Serbian-born Branka Stavrides owned The Chez with her Greek-Cypriot ex-husband Andrew from 1965 until 1980 and still lives next door to the site.

She said: "It was built in 1935 by a Mr Warrington. He had a daughter called Laura - hence the name Chez Laurie - at the house of Laura.

"We held dinner dances where people could have dinner in one room and then dance in the other.

"My ex-husband later turned one of the rooms into a disco. It was one of the first places to be open until 2am. Dancers would come from Whitstable, Margate, Faversham and Medway. It was really famous.

"People still stop me in the street and say Hello Mrs Steve. They always found it hard to say Stavrides. They tell me what a lovely time they used to have there."

In its heyday in the 1960s and 70s the venue brought in a number of high profile acts including legendary rock bands The Who, Status Quo and 70s pop band Vanity Fair.

"Four hundred youngsters would pour in and the whole building would start shaking," recalled Mrs Stavrides.

"We charged 50p on the door so it cost 1 for a boy to bring in a girl. I have wonderful memories but it was hard work."

Herne Bay Conservative city councillor Vince McMahan remembers going there in his teens.

He said: "I have many fond memories of going to The Chez Laurie and distinctly remember having more hair.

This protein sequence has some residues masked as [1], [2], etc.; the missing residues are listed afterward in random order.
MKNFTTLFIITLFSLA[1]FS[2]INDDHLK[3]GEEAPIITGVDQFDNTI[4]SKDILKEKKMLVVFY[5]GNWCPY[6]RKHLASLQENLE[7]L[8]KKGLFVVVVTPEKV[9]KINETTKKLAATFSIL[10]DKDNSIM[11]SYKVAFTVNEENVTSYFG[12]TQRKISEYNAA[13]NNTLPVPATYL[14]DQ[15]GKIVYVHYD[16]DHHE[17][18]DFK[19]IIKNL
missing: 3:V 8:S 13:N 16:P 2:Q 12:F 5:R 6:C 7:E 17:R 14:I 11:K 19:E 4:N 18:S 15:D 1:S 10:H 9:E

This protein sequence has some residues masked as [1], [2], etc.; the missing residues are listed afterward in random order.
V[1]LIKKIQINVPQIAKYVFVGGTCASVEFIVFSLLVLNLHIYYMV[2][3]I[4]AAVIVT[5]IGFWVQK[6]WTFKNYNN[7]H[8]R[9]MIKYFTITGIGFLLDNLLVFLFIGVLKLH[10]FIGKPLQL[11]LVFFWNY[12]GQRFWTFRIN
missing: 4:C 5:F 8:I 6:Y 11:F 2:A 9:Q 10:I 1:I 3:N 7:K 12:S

"I was 16 when I first went in the mid-70s but it was always a popular venue from the 60s. They used to have many bands there and a disco every weekend.

"We used to go there on a Friday night, move on to Birchington and end up in Margate.

"It closed for a while in 1975 for a few years and then reopened as The Blitz. They had a couple of old search lights out the front beaming up into the sky for effect. It was a rather grand building with revolving doors."

The site was bought by Paul Turner in 1980 and turned into a promotional photo studio before closing for good in the late 1980s.

Sadly the historic building's concrete and metal had deteriorated to such an extent that it could not be repaired and had to be demolished.


I will be adding the historical information when I find or are sent it, but this project is a very big one, and I do not know when or where the information will come from.

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If anyone should have any further information, or indeed any pictures or photographs of the above licensed premises, please email:-